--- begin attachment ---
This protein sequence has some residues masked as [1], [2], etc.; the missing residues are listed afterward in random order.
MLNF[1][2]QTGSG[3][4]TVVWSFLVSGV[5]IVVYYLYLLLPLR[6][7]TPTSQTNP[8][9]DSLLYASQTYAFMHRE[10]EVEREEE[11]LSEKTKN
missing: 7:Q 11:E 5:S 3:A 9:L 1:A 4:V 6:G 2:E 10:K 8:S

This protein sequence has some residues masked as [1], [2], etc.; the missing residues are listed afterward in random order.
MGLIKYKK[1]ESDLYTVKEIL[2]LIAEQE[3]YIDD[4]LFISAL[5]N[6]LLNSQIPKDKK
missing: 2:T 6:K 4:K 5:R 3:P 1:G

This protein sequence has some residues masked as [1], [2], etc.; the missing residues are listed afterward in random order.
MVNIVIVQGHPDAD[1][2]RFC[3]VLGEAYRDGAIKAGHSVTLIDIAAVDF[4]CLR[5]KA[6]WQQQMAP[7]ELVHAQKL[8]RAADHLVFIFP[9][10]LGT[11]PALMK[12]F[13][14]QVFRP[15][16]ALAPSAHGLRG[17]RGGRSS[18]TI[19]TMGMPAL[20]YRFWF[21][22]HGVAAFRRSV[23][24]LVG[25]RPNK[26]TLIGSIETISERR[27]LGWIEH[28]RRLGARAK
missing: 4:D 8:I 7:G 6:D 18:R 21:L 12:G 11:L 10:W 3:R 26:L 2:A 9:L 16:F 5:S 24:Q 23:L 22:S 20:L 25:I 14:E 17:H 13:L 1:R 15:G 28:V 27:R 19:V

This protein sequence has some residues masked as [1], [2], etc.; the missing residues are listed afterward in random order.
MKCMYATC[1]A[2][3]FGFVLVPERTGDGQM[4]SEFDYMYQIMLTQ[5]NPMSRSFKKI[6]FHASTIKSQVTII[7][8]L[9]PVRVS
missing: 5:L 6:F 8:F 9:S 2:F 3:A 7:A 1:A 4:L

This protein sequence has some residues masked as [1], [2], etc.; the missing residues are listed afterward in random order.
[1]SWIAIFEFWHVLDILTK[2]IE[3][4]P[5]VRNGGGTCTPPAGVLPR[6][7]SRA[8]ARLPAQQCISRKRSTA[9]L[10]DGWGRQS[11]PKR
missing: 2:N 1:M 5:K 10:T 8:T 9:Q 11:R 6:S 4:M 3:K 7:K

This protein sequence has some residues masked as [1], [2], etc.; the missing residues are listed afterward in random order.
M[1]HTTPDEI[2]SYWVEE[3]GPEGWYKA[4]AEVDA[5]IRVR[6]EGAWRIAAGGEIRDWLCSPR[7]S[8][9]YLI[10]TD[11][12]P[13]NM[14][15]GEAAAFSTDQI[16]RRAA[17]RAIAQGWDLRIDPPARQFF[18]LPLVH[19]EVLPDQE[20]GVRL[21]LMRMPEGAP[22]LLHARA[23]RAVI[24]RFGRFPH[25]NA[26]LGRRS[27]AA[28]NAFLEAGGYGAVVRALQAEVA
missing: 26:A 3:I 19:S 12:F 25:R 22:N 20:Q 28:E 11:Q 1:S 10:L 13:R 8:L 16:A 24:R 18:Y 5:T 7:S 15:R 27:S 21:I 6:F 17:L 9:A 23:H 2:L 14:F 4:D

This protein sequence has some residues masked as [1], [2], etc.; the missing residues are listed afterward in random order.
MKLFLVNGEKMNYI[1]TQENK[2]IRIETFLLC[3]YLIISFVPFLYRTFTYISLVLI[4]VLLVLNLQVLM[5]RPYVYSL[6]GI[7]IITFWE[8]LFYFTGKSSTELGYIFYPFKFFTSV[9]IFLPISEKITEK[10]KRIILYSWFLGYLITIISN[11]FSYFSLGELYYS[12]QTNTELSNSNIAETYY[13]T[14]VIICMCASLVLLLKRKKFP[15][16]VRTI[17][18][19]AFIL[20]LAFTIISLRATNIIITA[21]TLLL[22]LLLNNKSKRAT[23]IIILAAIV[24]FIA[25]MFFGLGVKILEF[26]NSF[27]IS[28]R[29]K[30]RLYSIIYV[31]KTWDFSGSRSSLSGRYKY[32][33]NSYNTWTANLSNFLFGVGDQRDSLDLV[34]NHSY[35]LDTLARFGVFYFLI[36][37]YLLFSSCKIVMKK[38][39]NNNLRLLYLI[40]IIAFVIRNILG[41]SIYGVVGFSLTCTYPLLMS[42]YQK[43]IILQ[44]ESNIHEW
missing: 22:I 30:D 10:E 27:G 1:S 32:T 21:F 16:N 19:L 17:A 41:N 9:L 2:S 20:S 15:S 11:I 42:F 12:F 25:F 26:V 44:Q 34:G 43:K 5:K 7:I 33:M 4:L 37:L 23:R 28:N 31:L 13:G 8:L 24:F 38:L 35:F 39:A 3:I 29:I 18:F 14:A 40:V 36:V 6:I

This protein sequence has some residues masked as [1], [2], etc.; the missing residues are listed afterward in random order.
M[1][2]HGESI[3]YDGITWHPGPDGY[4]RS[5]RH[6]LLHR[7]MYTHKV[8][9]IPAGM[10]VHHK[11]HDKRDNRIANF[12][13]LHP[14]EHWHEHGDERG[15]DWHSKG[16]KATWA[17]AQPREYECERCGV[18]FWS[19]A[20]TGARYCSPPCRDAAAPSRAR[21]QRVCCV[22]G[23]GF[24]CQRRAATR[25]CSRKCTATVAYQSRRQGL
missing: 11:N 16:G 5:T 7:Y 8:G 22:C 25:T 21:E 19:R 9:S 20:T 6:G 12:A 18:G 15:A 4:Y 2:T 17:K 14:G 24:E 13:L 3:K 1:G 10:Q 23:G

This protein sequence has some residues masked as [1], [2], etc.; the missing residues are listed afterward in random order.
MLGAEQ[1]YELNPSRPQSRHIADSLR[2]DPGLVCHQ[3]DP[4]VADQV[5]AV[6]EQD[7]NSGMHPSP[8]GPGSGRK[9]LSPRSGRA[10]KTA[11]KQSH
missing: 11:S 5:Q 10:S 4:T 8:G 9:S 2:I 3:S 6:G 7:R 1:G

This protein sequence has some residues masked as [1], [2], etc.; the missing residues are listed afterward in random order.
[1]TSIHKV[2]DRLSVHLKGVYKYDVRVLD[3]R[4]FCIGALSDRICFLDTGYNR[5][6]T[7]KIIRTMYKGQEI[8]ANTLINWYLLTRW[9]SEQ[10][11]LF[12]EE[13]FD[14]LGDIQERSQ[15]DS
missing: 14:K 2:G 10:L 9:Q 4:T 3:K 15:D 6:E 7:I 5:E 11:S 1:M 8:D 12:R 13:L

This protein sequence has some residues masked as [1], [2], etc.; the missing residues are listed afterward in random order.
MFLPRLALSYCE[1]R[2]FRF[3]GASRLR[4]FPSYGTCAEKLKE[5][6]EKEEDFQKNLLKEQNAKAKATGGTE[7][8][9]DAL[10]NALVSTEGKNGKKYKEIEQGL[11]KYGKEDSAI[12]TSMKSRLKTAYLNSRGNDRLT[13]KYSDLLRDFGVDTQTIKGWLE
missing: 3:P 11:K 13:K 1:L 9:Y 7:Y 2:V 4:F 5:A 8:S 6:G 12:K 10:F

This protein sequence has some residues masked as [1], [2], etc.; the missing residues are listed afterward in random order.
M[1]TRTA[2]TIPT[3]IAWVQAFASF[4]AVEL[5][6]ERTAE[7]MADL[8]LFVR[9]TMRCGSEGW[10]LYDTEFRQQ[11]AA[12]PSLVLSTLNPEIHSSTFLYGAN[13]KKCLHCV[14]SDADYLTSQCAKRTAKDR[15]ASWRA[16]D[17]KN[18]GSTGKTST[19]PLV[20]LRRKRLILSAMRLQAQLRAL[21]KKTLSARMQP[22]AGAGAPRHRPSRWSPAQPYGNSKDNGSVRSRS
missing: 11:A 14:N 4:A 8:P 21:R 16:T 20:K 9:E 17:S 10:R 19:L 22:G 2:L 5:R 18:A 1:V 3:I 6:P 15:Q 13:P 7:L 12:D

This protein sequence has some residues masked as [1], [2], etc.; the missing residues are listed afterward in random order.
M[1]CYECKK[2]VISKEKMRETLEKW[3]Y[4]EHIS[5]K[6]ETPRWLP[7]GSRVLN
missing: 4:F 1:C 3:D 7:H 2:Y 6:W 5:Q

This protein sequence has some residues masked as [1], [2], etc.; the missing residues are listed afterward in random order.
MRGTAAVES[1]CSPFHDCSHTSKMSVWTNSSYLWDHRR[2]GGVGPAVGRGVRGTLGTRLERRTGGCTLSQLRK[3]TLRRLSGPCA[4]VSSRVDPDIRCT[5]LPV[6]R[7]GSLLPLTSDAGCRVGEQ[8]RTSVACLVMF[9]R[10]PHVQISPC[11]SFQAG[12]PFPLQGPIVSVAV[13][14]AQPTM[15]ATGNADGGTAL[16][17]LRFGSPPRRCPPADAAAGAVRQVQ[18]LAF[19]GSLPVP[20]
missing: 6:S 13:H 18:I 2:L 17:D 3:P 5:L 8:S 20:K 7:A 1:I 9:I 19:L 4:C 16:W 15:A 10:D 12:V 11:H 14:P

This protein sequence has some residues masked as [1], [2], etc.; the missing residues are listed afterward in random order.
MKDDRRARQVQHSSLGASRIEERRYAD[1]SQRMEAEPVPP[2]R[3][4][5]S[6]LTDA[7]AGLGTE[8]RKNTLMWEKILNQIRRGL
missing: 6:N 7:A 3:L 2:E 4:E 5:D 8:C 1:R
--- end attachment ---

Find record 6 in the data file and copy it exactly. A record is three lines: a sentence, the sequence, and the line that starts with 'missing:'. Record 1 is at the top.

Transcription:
This protein sequence has some residues masked as [1], [2], etc.; the missing residues are listed afterward in random order.
M[1]HTTPDEI[2]SYWVEE[3]GPEGWYKA[4]AEVDA[5]IRVR[6]EGAWRIAAGGEIRDWLCSPR[7]S[8][9]YLI[10]TD[11][12]P[13]NM[14][15]GEAAAFSTDQI[16]RRAA[17]RAIAQGWDLRIDPPARQFF[18]LPLVH[19]EVLPDQE[20]GVRL[21]LMRMPEGAP[22]LLHARA[23]RAVI[24]RFGRFPH[25]NA[26]LGRRS[27]AA[28]NAFLEAGGYGAVVRALQAEVA
missing: 26:A 3:I 19:S 12:F 25:R 22:N 20:Q 28:E 11:Q 1:S 10:L 13:R 8:L 16:A 24:R 18:Y 5:T 7:S 15:R 27:S 21:I 6:F 17:L 9:A 23:H 2:L 14:F 4:D